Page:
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In a blow to Biden, Supreme Court blocks rollback of Trump-era deportation policies

Ruling comes as 2022 will likely be a record-breaking year for arrests along the U.S.-Mexico border

SHARE In a blow to Biden, Supreme Court blocks rollback of Trump-era deportation policies

An immigrant considered a threat to public safety and national security waits to be processed by U.S. Immigration and Customs Enforcement agents at the ICE Metropolitan Detention Center in Los Angeles, after an early morning raid, June 6, 2022. The Biden administration’s request that the Supreme Court allow it to put in place guidance that prioritizes deportation of people in the country illegally who pose the greatest public safety risk has been denied.

Damian Dovarganes, Associated Press

The U.S. Supreme Court on Thursday dealt yet another blow to the Biden administration’s immigration policy, this time preventing the Department of Homeland Security from reverting back to an Obama-era approach to deportation.

In a 5-4 vote, the Supreme Court blocked the Biden administration from implementing a policy that prioritizes deporting undocumented immigrants who pose a public safety risk.

Conservative Justice Amy Coney Barrett and liberal Justices Sonia Sotomayor, Elena Kagan and Ketanji Brown Jackson opposed the ruling in Jackson’s first public vote since joining the court.

What it means for U.S. immigration policy: In September 2021, DHS directed Immigration and Customs Enforcement to focus deportation resources on “national security, public safety and border security.”

Homeland Security Secretary Alejandro Mayorkas at the time said that simply being undocumented in the country “should not alone be the basis” for deportation, according to The Washington Post, signaling a shift away from the Trump-era approach to enforcement, when immigrants often faced arrest and expulsion regardless of whether they had committed a crime.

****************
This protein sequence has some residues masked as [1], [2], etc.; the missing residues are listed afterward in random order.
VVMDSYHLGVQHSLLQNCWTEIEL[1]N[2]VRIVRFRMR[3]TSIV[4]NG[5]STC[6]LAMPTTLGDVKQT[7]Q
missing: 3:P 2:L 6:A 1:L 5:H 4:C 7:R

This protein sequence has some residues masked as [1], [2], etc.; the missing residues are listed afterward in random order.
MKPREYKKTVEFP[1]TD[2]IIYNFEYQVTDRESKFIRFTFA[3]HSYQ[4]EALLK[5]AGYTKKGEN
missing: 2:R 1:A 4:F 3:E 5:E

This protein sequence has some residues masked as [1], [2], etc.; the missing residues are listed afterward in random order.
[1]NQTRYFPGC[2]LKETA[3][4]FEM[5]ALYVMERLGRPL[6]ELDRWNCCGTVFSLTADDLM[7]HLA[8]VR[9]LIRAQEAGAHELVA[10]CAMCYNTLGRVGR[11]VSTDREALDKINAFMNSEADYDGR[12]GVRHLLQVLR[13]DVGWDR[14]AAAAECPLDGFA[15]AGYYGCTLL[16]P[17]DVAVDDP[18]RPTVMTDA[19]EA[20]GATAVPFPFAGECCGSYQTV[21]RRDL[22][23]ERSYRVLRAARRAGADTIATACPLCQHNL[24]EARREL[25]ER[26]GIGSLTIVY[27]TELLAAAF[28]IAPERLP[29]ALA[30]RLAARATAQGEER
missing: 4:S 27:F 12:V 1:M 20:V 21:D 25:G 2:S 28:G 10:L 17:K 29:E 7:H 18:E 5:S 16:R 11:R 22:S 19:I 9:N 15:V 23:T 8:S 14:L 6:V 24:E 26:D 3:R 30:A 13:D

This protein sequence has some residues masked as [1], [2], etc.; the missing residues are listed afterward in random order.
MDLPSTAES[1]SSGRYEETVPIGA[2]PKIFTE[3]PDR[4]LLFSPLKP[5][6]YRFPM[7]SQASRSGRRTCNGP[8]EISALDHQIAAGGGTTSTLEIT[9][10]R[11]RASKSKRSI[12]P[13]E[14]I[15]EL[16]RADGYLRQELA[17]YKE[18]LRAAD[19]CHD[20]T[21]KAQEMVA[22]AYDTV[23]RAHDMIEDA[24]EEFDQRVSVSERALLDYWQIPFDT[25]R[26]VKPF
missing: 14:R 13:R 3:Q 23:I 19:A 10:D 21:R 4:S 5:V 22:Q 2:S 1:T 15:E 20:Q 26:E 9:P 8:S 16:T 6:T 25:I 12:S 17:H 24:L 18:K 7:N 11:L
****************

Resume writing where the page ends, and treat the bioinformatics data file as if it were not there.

Texas and Louisiana then sued to block the guidelines, arguing the approach incentivized undocumented immigration and that the policies strained state’s resources by allowing migrants with criminal records to go free while their cases move through the system.

In response, the Biden administration said DHS should prioritize who is arrested and deported, rather than cast a wide net over the more than 11 million undocumented people living in the U.S.

Ruling comes amid record-high arrests along the U.S. border: Over 207,000 migrants were detained at the U.S.-Mexico border in June, down from the record-breaking 239,416 arrests in May, but still bringing overall arrests up to 1.74 million this year, according to Customs and Border Protection data.

Last year saw the most arrests ever along the U.S.-Mexico border at 1.9 million, a figure that will likely be broken this year.

Under Trump, officers deported between 280,000 to 360,000 people each year, according to DHS data, which is high when looking at the last two decades of removals yet still far below Obama-era numbers, when over 400,000 people were deported annually between 2012 to 2014.

With the new Biden policy, officers were still given broad discretion on who poses a threat to public safety and national security. Experts point out that not much is likely to change with enforcement along the U.S.-Mexico border after Thursday’s ruling, as officers cannot detain every undocumented person that comes across illegally.

Another blow for Biden: The ruling marks another setback in Biden’s attempt to scale back Trump’s hard-line immigration policies.

The Supreme Court did allow the administration to end Trump’s “Remain in Mexico” policy. But that’s a rare win considering Biden’s track record this year on immigration-related cases.

A number of GOP-led states have sued the administration over its approach to immigration, sinking a handful of items, including:

Lawsuits challenging attempts to stop border wall construction and speed up asylum processes along the southern border are also pending.

What’s next: The court did not give reasons for the opinions because the case was an emergency application.

However, justices will take up an appeal and hear arguments in the case in late November, according to The Associated Press.